Concussion Symptoms in Kids

Concussion symptoms in kids are the same as for older children and adults. However, very young children are often unable to name or talk about their symptoms in the same way an older child or adult can. Therefore, it is important to watch your child carefully after an injury to look for signs and symptoms of a concussion. If your child shows any symptoms of a possible concussion after a hit to the head or blow to the body, it is crucial to remove them from play immediately. Furthermore, they should not return to play until they have been evaluated and cleared by a trained healthcare provider.

Most children recover from concussions relatively quickly. However, in some cases recovery can be much slower. Many people wrongly assume that a child must be “knocked out” or lose consciousness in order to sustain a concussion. In fact, only 10% of kids with concussions are “knocked out.” Therefore, this should not be relied on as an indicator of whether a child did or did not sustain a concussion.

Since young children and babies are not able to communicate their symptoms in the same way an adult or older child can, it is important that an adult watch for signs that indicate a possible concussion. If your child does not appear to be improving after a hit to the head, you should call your doctor or seek medical care.

“Concussions can be serious injuries if not treated properly. Symptoms can affect players in all areas of their lives including their physical, emotional, and cognitive functioning. Swift and appropriate evaluation by trained sports medicine professionals is crucial before an athlete returns to play. That is why we counsel students and coaches to err on the side of caution and ‘when in doubt, sit out.’”

—Ruben Echemendia, PhD, NAN past president and director of the NHL’s Neuropsychological Testing Program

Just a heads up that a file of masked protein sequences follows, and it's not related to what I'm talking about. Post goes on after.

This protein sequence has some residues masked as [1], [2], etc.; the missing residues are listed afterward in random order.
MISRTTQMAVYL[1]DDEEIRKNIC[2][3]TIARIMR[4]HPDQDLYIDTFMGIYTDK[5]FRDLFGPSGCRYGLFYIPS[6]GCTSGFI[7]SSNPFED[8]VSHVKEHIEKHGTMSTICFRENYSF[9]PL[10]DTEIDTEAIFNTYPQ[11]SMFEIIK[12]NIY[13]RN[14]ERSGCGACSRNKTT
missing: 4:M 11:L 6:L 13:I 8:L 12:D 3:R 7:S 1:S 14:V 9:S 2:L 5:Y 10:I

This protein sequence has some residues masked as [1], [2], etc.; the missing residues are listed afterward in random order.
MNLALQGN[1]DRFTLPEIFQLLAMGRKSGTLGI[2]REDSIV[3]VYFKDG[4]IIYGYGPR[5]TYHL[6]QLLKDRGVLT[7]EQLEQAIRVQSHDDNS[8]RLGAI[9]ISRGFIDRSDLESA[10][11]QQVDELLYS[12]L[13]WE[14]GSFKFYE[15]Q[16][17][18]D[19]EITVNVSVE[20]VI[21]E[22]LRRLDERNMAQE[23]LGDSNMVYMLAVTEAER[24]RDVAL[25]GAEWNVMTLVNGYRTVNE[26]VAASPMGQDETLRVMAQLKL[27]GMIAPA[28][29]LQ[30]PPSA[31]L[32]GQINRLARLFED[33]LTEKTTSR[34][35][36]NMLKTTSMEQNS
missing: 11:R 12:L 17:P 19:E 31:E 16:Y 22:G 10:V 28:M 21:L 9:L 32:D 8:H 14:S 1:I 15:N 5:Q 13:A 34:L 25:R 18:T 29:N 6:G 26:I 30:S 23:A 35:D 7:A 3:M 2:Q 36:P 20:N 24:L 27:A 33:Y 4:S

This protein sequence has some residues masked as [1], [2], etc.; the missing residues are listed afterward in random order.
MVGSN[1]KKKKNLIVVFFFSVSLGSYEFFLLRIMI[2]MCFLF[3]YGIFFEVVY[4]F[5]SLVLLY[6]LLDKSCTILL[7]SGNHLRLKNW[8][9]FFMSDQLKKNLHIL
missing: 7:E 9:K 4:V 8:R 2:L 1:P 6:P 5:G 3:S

Concussion Symptoms in Kids

  • Excessive crying and/or cannot be consoled
  • Headache that does not go away
  • Change in the way that they play or act
  • Change in eating, sleeping, or nursing pattern
  • Becomes upset more easily than normal or abnormal temper tantrums
  • Appears sad or depressed
  • Lack of interest in normal activities
  • Appears unsteady or loses balance easily

If your child experiences any of the following RED FLAG symptoms, you should call your doctor or go to the emergency department IMMEDIATLEY.

  • Headache that progressively worsens
  • Seizure
  • Slurred or “drunken” speech
  • Increasing confusion
  • Repeated vomiting
  • Unequal pupils
  • Can’t recognize people or places
  • Looks very drowsy, or can’t be awakened
  • Weakness or numbness in arms or legs
  • Unusual behavior
  • Increasing irritability
  • Loses consciousness

Next, learn about concussion testing, concussion treatment, and concussion recovery.


If you believe your child has a concussion, you should seek medical attention from a concussion specialist. NOWcare at The Center, offers immediate concussion evaluation with no appointment. NOWcare is available MONDAY – FRIDAY, 9 A.M. – 4 P.M. with same day ImPACT testing, if needed. Click here for more information.

Next, Dr. Ugalde’s Concussion Clinic at The Center offers support to those experiencing longer-term concussion symptoms. Call 541-322-2214 for more information.

In addition, if your child plays high school sports in Central Oregon, your high school athletic trainer is available during school hours. Find your high school athletic trainer HERE.

Get the support your child needs to safely recover from a concussion.


We are passionate about getting Central Oregon youth the care they need when they have experienced a concussion. To this end, we follow a research-based model of management in treating concussions. Like you, our focus is on getting your child healthy, and safely returning them to the activity they love.

Additionally, we strive to provide the most current concussion information on these pages. However, if you do not find what you are looking for here, please contact us.

The content is not intended to be a substitute for professional medical advice, diagnosis, or treatment. See our Terms of Use for more information.


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